US president Joe Biden vowed to plough ahead with the evacuation of those trying to flee Afghanistan and punish the perpetrators of an attack outside Kabul’s airport that killed at least 13 US troops and dozens of Afghans.
At the end of what one aide called “maybe the worst day” of his eight-month presidency, Biden attempted to appear both a sombre mourner-in-chief and a resolute leader steeling the nation for what could be a difficult final withdrawal from the Afghan capital, which he aims to complete by Tuesday.
“We will not be deterred by terrorists, we will not let them stop our mission. We will continue the evacuation,” Biden said on Thursday. “We will not forgive. We will not forget. We will hunt you down and make you pay.”
At least 60 Afghan civilians were killed and more than 140 were wounded, according to the Associated Press, though many local Afghans believe the true toll is higher. Isis has claimed responsibility for the suicide bombings.
The attacks were the most recent crisis to beset Biden’s strategy, which has seen the Taliban seize Kabul, a hurried redeployment of thousands of US troops and mass flight from the country in the space of two weeks.
Thursday was the deadliest day for the American military in Afghanistan in a decade and marked the first time US troops were killed in action there since February 2020.
Zabihullah Mujahid, a spokesperson for the Taliban, which views Isis as a rival, condemned the attacks, adding that they had occurred “in an area where US forces are responsible for security”.
The attack has severely disrupted western efforts to wind up the evacuation process, as the Taliban has tightened access to the airport.
A convoy of seven buses filled with would-be evacuees has been on the road near the airfield since Thursday evening, awaiting clearance to enter, according to locals familiar with the situation.
The UK government said on Friday it had entered the “final stages” of its evacuation programme, and had closed processing facilities inside the Baron Hotel, near the site of one of the bombings. No further people will be called forward to the airport for evacuation.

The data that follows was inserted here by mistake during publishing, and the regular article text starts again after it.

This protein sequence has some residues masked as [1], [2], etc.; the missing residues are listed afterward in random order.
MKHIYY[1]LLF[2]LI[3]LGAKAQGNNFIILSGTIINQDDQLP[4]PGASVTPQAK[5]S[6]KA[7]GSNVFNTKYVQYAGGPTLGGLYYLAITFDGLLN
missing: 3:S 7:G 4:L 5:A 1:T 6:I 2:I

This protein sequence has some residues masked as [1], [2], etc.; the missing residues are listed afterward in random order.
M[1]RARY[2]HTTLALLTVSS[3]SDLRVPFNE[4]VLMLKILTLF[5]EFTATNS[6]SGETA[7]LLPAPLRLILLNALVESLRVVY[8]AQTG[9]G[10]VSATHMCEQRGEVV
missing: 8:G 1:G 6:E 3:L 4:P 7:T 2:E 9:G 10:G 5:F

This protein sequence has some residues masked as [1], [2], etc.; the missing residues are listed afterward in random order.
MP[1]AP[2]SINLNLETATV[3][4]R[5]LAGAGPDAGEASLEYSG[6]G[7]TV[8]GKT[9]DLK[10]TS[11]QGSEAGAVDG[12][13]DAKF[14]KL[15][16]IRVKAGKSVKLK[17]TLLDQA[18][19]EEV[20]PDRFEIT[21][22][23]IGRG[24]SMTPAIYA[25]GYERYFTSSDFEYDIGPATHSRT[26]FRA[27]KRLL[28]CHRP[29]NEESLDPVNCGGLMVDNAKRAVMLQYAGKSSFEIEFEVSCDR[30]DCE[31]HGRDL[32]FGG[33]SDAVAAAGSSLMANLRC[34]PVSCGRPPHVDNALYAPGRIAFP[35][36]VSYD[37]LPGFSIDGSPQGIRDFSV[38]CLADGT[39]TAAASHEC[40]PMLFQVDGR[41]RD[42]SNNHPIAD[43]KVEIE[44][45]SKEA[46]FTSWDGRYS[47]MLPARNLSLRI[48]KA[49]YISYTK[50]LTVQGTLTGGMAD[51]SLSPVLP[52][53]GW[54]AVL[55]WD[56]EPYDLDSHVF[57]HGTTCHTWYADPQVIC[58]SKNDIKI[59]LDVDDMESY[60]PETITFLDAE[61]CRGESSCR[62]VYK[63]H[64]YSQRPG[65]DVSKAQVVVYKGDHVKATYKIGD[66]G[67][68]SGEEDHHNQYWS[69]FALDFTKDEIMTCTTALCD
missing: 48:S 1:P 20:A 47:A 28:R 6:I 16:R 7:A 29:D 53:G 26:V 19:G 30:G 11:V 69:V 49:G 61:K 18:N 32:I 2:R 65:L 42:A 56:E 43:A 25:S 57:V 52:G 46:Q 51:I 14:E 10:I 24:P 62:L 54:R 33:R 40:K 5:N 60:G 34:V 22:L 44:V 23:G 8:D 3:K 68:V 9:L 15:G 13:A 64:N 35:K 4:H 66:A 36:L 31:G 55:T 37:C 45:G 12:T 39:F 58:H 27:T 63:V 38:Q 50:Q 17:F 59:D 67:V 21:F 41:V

“It is with deep regret that not everyone has been able to be evacuated during this process,” said Ben Wallace, defence secretary.
About 100 UK troops have departed, leaving 900 military personnel and 60 diplomats and border officials at the airport, a defence official said.
Biden said he had ordered military commanders to “develop operational plans to strike Isis-K assets, leadership and facilities”, referring to the Isis branch in central Asia. The US would “respond with force and precision” at a moment and location of Washington’s choosing, he added.
The president called the Americans who died “heroes who have been engaged in a dangerous selfless mission to save the lives of others”, before reiterating his case for ending the 20-year war.
“I have never been of the view that we should be sacrificing American lives to try to establish a democratic government in Afghanistan,” Biden said, arguing that it had never been a “united country” and was made up of tribes that had never “gotten along with one another”.
The mood in Kabul was sombre on Friday morning. Banks have reopened but an acute shortage of cash has meant Afghans could only withdraw small amounts of about $125.
The Taliban has sought to portray its takeover of the country as the start of a new peaceful era. Bilal Karimi, a Taliban official, said the violence would recede once the US troop withdrawal was complete. “When the American control of the airport ends, all this misery ends and will be rooted out,” he said.
Withdrawing from Afghanistan has been a pillar of Biden’s foreign policy and remains popular with the American public. But the chaotic exit has exposed the White House to criticism from US allies and Republicans.
“Terrorists will not stop fighting the United States just because our politicians grow tired of fighting them,” said Mitch McConnell, the top Senate Republican. “I remain concerned that terrorists worldwide will be emboldened by our retreat, by this attack, and by the establishment of a radical Islamic terror state in Afghanistan.”
Biden’s popularity ratings have fallen sharply in the past week, with more Americans expressing disapproval than support for the job he was doing for the first time in his presidency, according to several nationwide polls.
The president’s efforts to project resolve were punctured by a testy exchange with reporters after his statement. Biden was asked by Fox News if he accepted any “responsibility” for the attack on US troops, prompting him to criticise Donald Trump, the former president, for the original withdrawal agreement with the Taliban.
“I bear responsibility for fundamentally all that’s happened of late,” he said. “But here’s the deal . . . you know, as well as I do that, the former president made a deal with the Taliban.”
US officials have noted that the airlift that began in mid-August has led to the evacuation of 104,000 people, including about 5,000 Americans. However, about 1,000 Americans remain and thousands more Afghans have been trying to leave. Biden suggested that some of them would be left behind.